Feliz Navidad: A Journey Through A Spanish Christmas


Christmas is one of the most beautiful seasons. The streets are decorated with lights and full of people rushing to buy presents for their loved ones, families come together for nice meals and the world seems a better place to be. 

It might seem like everyone celebrates Christmas in the same way but, although the spirit and the foundation are the same for everyone, Spanish Christmases are different from English ones.

Our Christmas spirit starts to appear with the Christmas basket. That moment of happiness when your employer gives you a good leg of ham, other iberian meats, almonds, chocolates and nougat. But, there are a lot of other traditions that make Spanish Christmas unique, fun, and tasty.

Putting up Christmas decorations

Even though not everyone is Christian or Catholic in Spain, it is tradition to put a nativity scene up during Christmas time. The appropriate time to put up Christmas decorations is on 8 December, as it’s a long weekend in Spain. These nativity scenes  are usually made of painted clay and they range enormously in size and scale. The basic figures are baby Jesus, Virgin Mary, Joseph, the mule and the ox. From there, you can add as many pieces as you want, such as shepherds, sheep, farm animals or the three wise men. In Cataluña, for example, it’s very traditional to add the caganer ( a shepherd pooping)!

Christmas Eve and Christmas Day

It is difficult to choose which is the more important for Spanish people, Christmas Eve or Christmas Day. Nochebuena ( Christmas Eve) is the first big Christmas celebration. Families have big dinners that last for hours and, although every family is different and there isn’t a traditional dish, this meal usually involves some type of seafood like prawns, crawfish or clams, jamón and a big piece of meat. 

Christmas Day starts with the obvious: opening presents. In Spain, up until a few years ago, Santa Claus wasn’t very common. Most families wouldn’t even have gifts on the 25 December but, with the growing influence of Anglo Saxon countries, younger generations are getting more and more used to the man in red. Most TV shows and Christmas films involve Santa Claus and none of them involve the three wise men, which is Spain’s tradition. 

Los Reyes Magos (the three wise men) are biblical characters. According to the Bible, Melchior, Caspar and Balthazar followed a star from the east that led them to baby Jesus. Once they arrived in Belén (Bethlehem) they brought gifts to the newborn: gold, frankincense and myrrh. Now, according to Spanish tradition, they bring presents to children on 6 January.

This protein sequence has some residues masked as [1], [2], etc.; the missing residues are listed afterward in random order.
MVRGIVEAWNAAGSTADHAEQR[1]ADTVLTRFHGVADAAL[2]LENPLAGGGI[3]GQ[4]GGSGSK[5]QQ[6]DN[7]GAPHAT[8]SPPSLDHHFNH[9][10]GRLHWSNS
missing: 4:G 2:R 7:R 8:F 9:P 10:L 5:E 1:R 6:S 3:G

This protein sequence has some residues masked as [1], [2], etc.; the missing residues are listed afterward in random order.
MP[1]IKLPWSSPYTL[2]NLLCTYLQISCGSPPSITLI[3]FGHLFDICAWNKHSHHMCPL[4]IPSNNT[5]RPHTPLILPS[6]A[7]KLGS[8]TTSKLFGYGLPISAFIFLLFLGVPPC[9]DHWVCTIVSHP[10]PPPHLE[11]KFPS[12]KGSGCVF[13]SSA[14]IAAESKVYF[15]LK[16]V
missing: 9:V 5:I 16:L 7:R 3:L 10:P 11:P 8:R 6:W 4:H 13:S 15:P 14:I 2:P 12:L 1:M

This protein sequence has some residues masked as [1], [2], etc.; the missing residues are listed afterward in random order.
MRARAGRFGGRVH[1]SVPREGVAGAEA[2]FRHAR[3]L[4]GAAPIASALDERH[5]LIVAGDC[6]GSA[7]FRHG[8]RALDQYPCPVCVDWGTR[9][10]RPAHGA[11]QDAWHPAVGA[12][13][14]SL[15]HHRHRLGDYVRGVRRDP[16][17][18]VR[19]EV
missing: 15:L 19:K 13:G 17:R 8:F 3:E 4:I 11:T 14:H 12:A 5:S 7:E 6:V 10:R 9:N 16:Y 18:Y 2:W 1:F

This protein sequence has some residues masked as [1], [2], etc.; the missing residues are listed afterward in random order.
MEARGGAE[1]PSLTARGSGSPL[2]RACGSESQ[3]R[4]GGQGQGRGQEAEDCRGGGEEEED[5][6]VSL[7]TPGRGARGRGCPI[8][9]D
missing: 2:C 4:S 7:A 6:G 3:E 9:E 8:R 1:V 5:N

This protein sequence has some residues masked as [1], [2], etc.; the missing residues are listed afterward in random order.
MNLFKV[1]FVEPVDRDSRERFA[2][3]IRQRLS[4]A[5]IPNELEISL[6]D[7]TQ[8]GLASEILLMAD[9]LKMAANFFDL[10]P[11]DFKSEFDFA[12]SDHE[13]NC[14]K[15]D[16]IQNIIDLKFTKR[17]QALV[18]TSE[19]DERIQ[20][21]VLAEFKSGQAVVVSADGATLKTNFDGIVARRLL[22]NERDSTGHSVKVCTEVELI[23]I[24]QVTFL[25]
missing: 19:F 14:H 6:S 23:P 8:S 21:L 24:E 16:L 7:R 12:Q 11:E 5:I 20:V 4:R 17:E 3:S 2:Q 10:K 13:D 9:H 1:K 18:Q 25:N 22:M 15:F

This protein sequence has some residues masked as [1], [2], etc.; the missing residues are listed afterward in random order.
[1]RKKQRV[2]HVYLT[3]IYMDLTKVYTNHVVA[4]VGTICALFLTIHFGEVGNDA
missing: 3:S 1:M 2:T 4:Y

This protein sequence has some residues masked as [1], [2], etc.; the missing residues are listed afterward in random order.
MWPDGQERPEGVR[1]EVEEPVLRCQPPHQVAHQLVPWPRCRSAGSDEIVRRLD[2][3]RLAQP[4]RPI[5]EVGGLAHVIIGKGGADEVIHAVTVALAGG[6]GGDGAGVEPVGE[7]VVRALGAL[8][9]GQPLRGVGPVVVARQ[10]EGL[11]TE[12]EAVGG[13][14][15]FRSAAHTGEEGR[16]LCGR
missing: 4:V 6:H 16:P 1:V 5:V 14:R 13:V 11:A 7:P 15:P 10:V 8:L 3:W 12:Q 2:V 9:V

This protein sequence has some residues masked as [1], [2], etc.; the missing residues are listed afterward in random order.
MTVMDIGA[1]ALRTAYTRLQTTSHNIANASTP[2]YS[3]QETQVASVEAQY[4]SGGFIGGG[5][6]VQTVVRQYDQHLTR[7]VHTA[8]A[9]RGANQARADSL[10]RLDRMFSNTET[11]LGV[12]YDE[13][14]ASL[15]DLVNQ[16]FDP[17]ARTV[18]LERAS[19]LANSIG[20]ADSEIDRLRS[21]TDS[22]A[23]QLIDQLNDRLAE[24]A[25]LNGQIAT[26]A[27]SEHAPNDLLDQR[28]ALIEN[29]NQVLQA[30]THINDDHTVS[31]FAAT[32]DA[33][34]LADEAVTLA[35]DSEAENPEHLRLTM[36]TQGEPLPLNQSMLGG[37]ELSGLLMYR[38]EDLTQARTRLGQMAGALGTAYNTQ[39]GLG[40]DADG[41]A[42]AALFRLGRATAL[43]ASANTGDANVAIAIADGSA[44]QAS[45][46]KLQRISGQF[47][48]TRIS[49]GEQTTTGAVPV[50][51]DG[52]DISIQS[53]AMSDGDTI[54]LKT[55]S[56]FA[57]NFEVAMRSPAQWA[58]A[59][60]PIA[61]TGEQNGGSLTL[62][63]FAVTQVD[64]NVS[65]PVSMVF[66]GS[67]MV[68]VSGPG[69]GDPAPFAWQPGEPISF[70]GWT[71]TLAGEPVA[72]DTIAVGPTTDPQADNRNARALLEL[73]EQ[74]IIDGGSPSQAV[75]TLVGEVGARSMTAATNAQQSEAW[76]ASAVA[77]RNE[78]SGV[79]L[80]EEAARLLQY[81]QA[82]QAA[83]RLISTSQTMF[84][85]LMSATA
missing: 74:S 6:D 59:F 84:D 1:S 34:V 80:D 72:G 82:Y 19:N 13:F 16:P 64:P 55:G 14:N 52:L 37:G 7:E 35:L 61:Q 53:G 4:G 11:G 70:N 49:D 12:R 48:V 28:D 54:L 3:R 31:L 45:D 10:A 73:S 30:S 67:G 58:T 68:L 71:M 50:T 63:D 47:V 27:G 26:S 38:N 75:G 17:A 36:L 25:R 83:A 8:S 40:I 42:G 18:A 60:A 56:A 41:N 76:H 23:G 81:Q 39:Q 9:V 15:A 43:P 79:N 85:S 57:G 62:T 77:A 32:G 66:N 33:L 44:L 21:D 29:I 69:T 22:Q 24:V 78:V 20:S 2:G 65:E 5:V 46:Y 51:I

New Year’s Eve and the twelve grapes

31 December is one of the biggest days. You dress up in your favourite sparkly outfit and have a nice dinner with your family. But, the fun starts when it gets to midnight. It is tradition to eat twelve grapes with the last twelve chimes of Madrid’s clock before starting the new year. Each grape represents a month from the new year and if you eat it on time it means you’ll have good luck. 

This tradition has very strange origins. It appeared in the nineteenth century as a form of protest. The high bourgeoisie used to celebrate New Year with private parties where they served champagne and grapes, while other street festivities were banned. The lower class decided to gather in Plaza del Sol in Madrid to listen to the clock chimes (something that was still permitted) and, as a form of protest and social mockery, they decided to eat grapes. 

Nowadays, after the family gathering, you go out with your friends. When you go back home in the early morning, you finish the celebrations in the best way possible; with chocolate and churros (fried dough). 

In many countries, after the New Year celebrations, Christmas is over, but not in Spain. We still have two more dates to celebrate: the fifth and the sixth of January; probably everyone’s favourite couple of days. 

The night of the 5 January is a very special night in most towns and cities. There’s what we call cabalgata de los reyes magos (the King’s parade). Lots of people participate, dancers, pages and huge floats that throw candies and sweets to the watching children.

Roscón’s days

During this time you can taste the best Spanish delicacy, Roscón de Reyes. Even though you could eat it all Christmas, traditionally it’s something you’ll eat in early January and you’ll only find it in stores until the 6th. It’s so good that you can have it for breakfast, a snack or even as dessert after your meal.

The Roscón is an oval-shaped cake that resembles a huge doughnut but doesn’t taste like it. On the top of it has candied fruit (that nobody actually eats!), sugar and sometimes almonds. The best part of it is the fact that it can be filled. Traditionally there were two options: an empty roscón or filled with whipped cream, but now you can find a lot of flavours like chocolate, vanilla or even exotic fruits like papaya or maracuya (passion fruit). 

Inside the dough there are tiny gifts, usually figures made of clay, and they appear as you cut the cake. But, there’s one hidden surprise that you don’t want to have, and that’s the haba (bean). If you get it, then it is your turn to buy the next roscón. The tradition is to eat the roscón with a mug of hot chocolate. 

We close our Christmas festivities with presents on the 6 January. That’s the day the Three wise men arrive and it’s our big present day. Gifts are wrapped in beautiful paper and placed under the Christmas tree. It’s a day to stay at home so the little ones can enjoy their new toys and play with them.

Feliz Navidad y un Feliz Año Nuevo

Words by Marta Cerdá Martínez


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